The chairs since went to the National Museum of American History with an engraved plate at the back.
As a result, Americans began to appreciate the Scandi modern look and Arne Jacobsen’s designs have ended up up in US museums.
Now known as simply the Kennedy Debate Chair or The Chair, it was designed along “pure” lines in a bid to make one piece of furniture where legs, armrest, back and seat all in one. Perfectly minimalistic.
For more on how to make a difference with your minimalist home read also our blog Minimalist Decor Style: How to Add Colour to a Room.
Another Change in Scandi Furniture – The Trinidad
When you land at the airport in Denmark this is one of the first design icons you’ll see….the Trinidad Chair.
It’s a corporate must-have, which makes most private offices and public spaces in Denmark such as airport lounges painfully chic.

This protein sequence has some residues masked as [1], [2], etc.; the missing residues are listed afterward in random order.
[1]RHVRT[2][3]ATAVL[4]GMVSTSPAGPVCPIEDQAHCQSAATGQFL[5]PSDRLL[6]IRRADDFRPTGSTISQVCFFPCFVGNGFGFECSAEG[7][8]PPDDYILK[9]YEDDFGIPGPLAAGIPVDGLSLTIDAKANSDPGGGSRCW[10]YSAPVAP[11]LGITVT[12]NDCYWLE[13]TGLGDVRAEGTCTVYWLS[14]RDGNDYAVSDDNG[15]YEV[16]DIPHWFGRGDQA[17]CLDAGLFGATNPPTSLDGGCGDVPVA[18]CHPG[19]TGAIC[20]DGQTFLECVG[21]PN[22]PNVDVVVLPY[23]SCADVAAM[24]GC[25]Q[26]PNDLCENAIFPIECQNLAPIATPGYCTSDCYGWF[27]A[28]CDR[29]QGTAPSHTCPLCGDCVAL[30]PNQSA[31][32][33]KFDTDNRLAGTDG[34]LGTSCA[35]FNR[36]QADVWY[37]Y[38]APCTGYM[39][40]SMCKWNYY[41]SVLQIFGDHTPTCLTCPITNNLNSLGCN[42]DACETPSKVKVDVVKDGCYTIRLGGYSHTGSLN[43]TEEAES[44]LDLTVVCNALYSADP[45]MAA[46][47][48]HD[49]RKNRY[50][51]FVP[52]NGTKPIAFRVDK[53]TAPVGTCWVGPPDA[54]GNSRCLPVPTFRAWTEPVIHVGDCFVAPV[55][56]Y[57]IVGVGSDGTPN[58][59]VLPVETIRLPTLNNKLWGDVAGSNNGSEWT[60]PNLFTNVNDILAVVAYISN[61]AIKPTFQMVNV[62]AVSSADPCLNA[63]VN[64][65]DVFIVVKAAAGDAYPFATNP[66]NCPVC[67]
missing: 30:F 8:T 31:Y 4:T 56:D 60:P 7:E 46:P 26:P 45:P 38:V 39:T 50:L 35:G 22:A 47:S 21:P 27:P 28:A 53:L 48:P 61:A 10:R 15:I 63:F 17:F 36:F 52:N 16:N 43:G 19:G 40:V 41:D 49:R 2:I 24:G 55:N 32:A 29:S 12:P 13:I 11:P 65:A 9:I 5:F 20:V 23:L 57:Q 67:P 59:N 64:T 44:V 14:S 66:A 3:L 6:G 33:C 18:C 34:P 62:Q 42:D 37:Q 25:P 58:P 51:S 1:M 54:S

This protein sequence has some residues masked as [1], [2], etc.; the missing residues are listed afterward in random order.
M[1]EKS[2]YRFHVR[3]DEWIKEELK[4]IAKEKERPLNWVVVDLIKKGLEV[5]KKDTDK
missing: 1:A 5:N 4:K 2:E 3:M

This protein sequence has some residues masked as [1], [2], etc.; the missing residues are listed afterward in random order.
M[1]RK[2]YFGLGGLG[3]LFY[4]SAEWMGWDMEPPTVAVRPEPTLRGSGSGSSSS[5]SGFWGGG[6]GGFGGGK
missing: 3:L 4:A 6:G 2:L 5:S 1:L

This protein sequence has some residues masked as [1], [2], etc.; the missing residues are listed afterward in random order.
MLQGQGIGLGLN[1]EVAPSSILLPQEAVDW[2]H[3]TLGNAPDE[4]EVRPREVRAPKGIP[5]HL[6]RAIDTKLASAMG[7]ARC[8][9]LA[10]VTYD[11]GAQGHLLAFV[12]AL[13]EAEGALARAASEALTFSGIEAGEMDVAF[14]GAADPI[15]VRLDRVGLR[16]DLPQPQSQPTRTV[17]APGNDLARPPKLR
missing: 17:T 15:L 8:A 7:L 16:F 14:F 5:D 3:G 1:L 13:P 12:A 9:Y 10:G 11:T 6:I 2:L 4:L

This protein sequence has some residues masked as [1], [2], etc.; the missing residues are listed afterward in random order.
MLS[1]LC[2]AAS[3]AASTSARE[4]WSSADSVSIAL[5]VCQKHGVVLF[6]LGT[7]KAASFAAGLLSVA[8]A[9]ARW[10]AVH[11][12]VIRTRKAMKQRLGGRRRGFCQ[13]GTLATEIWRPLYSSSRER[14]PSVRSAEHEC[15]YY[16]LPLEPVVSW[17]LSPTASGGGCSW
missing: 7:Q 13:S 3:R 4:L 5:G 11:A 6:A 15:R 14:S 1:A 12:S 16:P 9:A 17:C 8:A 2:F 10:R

But the stunning chair – a dream to sit in, by the way – almost didn’t happen.
Danish designer Nanna Ditzel finished the chair as recently as 1993, but for decades she had a dream to complete the design, or something similar.
But the technology wasn’t ready or available in Denmark until the 90s. Her idea came during a trip to the Caribbean island of Trinidad where she became fascinated by the shadows cast by the intricate designs of the island’s buildings.
Ditzel described the buildings as ‘not particularly beautiful’, perhaps fussy. But she absorbed the patterns and transformed the look into a Scandi pared-down version through her chair which gave us a modern day classic.